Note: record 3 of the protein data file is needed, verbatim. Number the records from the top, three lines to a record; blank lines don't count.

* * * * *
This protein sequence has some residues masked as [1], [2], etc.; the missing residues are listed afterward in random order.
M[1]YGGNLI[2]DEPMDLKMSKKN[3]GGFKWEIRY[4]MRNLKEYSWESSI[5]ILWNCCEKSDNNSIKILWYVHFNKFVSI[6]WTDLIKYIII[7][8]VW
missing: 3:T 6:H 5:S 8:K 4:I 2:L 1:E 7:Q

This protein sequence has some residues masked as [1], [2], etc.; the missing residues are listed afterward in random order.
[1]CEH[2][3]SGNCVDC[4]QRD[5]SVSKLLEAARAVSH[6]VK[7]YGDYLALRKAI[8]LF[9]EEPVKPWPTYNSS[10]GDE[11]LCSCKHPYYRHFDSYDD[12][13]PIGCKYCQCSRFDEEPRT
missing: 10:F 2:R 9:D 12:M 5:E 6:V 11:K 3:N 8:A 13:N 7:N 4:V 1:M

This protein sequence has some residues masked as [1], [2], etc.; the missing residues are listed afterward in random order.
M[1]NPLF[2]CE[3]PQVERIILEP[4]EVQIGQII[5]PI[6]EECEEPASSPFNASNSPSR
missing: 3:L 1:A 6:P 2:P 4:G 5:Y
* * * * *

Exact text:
This protein sequence has some residues masked as [1], [2], etc.; the missing residues are listed afterward in random order.
M[1]NPLF[2]CE[3]PQVERIILEP[4]EVQIGQII[5]PI[6]EECEEPASSPFNASNSPSR
missing: 3:L 1:A 6:P 2:P 4:G 5:Y